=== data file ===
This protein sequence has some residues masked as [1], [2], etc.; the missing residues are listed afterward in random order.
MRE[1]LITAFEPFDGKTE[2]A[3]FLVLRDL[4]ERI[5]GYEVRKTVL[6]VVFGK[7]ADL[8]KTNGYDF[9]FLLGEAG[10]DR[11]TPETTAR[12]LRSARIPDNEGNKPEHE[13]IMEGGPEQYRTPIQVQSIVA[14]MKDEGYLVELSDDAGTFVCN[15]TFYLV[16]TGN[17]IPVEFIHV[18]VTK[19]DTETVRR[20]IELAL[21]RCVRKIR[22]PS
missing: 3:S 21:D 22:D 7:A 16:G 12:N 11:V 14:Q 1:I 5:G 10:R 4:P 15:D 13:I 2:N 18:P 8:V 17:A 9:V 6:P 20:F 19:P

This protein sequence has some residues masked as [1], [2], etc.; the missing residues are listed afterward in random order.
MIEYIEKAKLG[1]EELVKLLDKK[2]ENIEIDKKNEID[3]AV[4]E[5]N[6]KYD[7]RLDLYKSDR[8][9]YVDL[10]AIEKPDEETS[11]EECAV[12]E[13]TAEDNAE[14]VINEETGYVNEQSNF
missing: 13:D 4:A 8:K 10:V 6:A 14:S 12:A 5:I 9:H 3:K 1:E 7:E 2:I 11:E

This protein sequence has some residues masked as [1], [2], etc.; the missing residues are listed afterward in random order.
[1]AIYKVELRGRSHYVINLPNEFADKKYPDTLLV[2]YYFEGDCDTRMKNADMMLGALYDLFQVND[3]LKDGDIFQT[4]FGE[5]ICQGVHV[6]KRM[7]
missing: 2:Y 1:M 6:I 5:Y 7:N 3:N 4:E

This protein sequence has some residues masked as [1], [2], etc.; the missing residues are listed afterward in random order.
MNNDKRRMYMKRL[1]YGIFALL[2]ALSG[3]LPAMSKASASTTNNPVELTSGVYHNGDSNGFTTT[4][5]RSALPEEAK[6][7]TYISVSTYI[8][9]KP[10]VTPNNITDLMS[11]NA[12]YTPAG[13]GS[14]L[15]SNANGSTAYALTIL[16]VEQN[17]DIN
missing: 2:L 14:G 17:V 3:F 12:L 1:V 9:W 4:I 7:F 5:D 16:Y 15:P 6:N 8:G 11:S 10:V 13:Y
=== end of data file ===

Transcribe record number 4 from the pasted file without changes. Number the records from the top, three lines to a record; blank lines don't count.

This protein sequence has some residues masked as [1], [2], etc.; the missing residues are listed afterward in random order.
MNNDKRRMYMKRL[1]YGIFALL[2]ALSG[3]LPAMSKASASTTNNPVELTSGVYHNGDSNGFTTT[4][5]RSALPEEAK[6][7]TYISVSTYI[8][9]KP[10]VTPNNITDLMS[11]NA[12]YTPAG[13]GS[14]L[15]SNANGSTAYALTIL[16]VEQN[17]DIN
missing: 2:L 14:G 17:V 3:F 12:L 1:V 9:W 4:I 7:F 5:D 16:Y 15:P 6:N 8:G 11:S 10:V 13:Y